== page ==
Ryan McIlvain’s Mormon missionary novel Elders (Hogarth, 2013) is set in the Brazil Belo Horizonte West Mission in early 2003. I served in the Brazil Belo Horizonte East Mission between 1999 and 2001. Like McIlvain’s missionaries, I spent many long days “hitting doors” and climbing hills to teach people whose interest in our message rarely matched our determination to share it—even when our determination was perceptibly lacking. Also, for more than half of that time, I found myself in situations much like what we find in the novel: a companionship comprised of one American missionary, one Brazilian missionary, and a trunkful of cross-cultural baggage.
I don’t know if any of this makes me an ideal reviewer for Elders. At times, reading the novel felt like time traveling. Once again, I was on the steep streets of Minas Gerais, nursing a grudge against a companion who was himself nursing a grudge against me. The palpable silence. The terse deliberations. The resentful longing for a new companion. McIlvain, a returned missionary himself, captures these realities of missionary life with an accuracy of which only the initiated are capable. His missionaries, Elder McLeod and Elder Passos, are a mismatched pair. McLeod, the junior companion, is the brash, fortunate son of a Boston bishop (think: Mitt Romney in the ’80s). Passos, the senior, is an ambitious convert from the favelas. Both have their admirable qualities: McLeod is earnest, if not successful, in his desire to seek Truth and acquire belief, while Passos works hard and cares deeply about his family. Still, they can’t seem to get along. McLeod’s doubt and immaturity grate on Passos, and Passos penchant for self-righteous posturing and mission politicking annoys McLeod. I don’t necessarily identify with either McLeod or Passos, but I can certainly relate to the tension. I know few returned missionaries who cannot.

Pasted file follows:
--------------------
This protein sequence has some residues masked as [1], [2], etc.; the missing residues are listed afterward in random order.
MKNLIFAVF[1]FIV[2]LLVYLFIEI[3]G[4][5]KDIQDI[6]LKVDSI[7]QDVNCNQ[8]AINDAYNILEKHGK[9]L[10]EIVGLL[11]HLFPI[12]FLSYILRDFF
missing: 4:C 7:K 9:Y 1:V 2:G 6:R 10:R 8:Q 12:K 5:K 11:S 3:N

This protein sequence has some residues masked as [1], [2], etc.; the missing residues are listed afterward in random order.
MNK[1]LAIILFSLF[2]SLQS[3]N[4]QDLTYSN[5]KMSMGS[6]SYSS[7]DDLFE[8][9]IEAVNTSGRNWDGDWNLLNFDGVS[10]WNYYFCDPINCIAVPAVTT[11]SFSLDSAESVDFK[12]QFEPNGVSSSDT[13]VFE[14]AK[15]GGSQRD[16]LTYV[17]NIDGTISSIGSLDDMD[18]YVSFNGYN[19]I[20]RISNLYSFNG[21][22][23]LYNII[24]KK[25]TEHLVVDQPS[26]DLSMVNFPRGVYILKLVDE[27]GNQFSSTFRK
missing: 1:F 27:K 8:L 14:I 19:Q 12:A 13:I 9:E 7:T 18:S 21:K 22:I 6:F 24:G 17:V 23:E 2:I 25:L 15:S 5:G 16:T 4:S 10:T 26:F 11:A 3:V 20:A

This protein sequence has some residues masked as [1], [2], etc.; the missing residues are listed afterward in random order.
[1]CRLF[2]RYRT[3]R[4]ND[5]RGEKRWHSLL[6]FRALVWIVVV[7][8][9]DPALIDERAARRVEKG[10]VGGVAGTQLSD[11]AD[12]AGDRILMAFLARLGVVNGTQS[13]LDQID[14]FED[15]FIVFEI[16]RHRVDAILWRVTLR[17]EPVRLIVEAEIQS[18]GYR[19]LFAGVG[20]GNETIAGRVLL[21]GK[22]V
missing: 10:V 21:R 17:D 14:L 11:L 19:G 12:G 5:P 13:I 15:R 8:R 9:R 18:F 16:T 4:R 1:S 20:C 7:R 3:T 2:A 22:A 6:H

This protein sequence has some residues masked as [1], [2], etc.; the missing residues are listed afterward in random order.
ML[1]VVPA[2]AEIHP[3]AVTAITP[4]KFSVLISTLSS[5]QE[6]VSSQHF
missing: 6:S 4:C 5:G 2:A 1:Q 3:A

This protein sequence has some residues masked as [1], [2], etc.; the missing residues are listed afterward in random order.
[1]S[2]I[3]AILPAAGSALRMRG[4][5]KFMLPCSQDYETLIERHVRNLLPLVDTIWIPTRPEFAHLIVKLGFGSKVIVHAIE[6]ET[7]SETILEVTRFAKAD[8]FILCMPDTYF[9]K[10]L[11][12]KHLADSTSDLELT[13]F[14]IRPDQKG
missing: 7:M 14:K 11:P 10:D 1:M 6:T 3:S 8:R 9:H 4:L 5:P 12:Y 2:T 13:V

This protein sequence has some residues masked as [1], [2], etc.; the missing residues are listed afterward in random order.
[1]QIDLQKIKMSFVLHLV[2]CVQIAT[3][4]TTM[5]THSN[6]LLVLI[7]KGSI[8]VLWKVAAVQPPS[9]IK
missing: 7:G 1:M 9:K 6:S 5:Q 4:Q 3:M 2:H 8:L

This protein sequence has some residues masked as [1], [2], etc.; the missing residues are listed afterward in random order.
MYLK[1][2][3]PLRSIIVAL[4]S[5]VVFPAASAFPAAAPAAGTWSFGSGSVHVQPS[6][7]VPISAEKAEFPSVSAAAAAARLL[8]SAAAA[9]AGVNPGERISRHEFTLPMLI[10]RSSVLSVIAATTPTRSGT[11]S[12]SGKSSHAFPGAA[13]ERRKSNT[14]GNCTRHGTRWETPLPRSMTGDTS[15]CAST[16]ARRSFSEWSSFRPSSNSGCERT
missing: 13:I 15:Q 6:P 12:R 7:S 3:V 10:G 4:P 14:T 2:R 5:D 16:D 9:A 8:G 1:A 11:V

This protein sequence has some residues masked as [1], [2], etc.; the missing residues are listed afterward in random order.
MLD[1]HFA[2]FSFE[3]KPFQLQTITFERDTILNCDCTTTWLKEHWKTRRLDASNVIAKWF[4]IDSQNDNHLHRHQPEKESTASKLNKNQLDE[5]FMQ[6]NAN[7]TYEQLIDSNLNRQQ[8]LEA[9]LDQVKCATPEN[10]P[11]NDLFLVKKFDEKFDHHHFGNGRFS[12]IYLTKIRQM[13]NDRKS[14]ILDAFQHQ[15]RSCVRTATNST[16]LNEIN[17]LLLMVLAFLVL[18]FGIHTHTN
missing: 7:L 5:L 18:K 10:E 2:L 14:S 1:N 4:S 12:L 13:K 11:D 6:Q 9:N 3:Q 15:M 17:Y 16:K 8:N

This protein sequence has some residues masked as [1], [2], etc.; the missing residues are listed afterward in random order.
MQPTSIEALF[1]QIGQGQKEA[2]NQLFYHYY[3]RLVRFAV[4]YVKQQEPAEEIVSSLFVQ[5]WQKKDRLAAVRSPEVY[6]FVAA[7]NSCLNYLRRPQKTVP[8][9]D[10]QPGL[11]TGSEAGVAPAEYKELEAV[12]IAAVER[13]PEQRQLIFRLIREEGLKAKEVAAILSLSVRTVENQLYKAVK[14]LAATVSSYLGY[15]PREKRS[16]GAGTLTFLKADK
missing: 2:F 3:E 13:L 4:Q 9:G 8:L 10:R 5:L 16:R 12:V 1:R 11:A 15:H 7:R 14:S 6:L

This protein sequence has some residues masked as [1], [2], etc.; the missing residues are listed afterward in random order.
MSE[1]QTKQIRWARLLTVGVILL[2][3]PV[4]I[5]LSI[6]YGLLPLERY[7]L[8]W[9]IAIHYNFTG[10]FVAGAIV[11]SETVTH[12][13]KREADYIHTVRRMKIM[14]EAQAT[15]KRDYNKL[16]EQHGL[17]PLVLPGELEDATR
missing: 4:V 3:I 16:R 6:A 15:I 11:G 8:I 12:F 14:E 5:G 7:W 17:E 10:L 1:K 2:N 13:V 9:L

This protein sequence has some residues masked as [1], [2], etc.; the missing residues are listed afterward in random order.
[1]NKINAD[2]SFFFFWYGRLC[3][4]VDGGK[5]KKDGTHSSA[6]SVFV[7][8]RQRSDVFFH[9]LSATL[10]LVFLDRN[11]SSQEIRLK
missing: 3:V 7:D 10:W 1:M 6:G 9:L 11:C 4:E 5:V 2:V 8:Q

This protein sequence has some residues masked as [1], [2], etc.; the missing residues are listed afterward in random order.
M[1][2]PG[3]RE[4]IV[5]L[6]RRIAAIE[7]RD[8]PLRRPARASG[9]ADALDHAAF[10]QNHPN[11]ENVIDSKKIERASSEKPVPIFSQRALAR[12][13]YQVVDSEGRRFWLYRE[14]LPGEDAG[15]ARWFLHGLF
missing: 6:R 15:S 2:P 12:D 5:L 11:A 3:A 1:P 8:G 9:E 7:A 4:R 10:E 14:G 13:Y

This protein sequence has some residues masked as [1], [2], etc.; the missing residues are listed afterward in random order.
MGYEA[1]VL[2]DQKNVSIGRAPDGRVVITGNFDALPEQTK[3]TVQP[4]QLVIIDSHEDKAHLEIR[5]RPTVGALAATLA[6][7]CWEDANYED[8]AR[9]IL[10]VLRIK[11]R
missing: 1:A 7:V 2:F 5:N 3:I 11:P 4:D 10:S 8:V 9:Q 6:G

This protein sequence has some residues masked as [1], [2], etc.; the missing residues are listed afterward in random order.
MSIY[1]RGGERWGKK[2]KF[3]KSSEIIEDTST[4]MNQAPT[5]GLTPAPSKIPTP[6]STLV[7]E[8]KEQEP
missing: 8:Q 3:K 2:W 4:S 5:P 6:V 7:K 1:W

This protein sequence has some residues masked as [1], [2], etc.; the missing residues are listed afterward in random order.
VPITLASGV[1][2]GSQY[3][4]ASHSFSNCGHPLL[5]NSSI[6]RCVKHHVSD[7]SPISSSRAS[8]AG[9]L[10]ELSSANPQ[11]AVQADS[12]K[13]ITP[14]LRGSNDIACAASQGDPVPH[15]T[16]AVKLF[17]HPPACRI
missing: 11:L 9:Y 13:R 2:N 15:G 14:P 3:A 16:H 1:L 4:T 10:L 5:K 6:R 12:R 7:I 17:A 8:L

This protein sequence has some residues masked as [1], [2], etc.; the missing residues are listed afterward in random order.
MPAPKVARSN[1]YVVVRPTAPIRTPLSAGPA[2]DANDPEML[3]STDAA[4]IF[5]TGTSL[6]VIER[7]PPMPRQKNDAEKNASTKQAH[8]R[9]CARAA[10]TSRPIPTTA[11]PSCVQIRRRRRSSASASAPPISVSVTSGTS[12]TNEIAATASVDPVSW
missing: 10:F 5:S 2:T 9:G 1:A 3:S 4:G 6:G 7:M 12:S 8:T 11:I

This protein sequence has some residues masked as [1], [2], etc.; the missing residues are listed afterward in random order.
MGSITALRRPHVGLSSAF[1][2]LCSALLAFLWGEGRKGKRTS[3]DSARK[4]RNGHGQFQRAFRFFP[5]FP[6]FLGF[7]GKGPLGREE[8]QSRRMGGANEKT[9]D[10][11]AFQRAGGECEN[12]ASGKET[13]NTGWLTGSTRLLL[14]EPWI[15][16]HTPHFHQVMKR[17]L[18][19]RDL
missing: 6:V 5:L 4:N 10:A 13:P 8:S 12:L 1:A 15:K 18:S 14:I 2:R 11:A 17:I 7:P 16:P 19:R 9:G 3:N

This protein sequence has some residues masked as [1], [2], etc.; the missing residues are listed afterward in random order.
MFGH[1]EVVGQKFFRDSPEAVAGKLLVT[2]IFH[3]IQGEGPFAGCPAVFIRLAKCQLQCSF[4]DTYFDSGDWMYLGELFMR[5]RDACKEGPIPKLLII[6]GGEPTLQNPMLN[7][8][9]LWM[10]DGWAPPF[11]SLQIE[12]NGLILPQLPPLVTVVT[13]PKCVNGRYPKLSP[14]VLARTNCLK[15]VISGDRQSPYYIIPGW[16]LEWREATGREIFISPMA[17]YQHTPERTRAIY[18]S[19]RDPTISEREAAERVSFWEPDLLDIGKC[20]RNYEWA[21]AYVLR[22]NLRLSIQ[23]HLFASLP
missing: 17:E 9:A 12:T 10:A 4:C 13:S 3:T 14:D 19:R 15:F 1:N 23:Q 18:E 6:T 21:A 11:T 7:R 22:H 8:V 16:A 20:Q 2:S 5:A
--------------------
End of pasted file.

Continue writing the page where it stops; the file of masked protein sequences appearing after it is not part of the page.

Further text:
Still, the dynamic between McLeod and Passos is well-trod territory in missionary fiction, which seems to depend—addict-like—on the tensions of incompatibility. Most recently, we’ve seen in in novels like S. P. Bailey’s Millstone City (2012), Bradford Tice’s “Missionaries” (2007), and in films like The Best Two Years (2003) and God’s Army (2000). The incompatibilities often stem from differences in commitments to missionary labor or belief in God, Jesus Christ, or Mormonism in general—and these differences alone often characterize the missionaries, making them seem more like types than real human beings. This is certainly the case in Elders, I think, although McIlvain tries hard to draw readers into the inner lives of his characters. Both McLeod and Passos deviate enough from the usual types to claim some complexity, but neither character truly surprises. Readers who are familiar with the tropes of Mormon missionary fiction—and the kinds of Mormon novels national publishers love—will be able to guess how this novel ends soon after it starts. (Those who saw Richard Dutcher’s States of Grace will no doubt see parallels between the two.)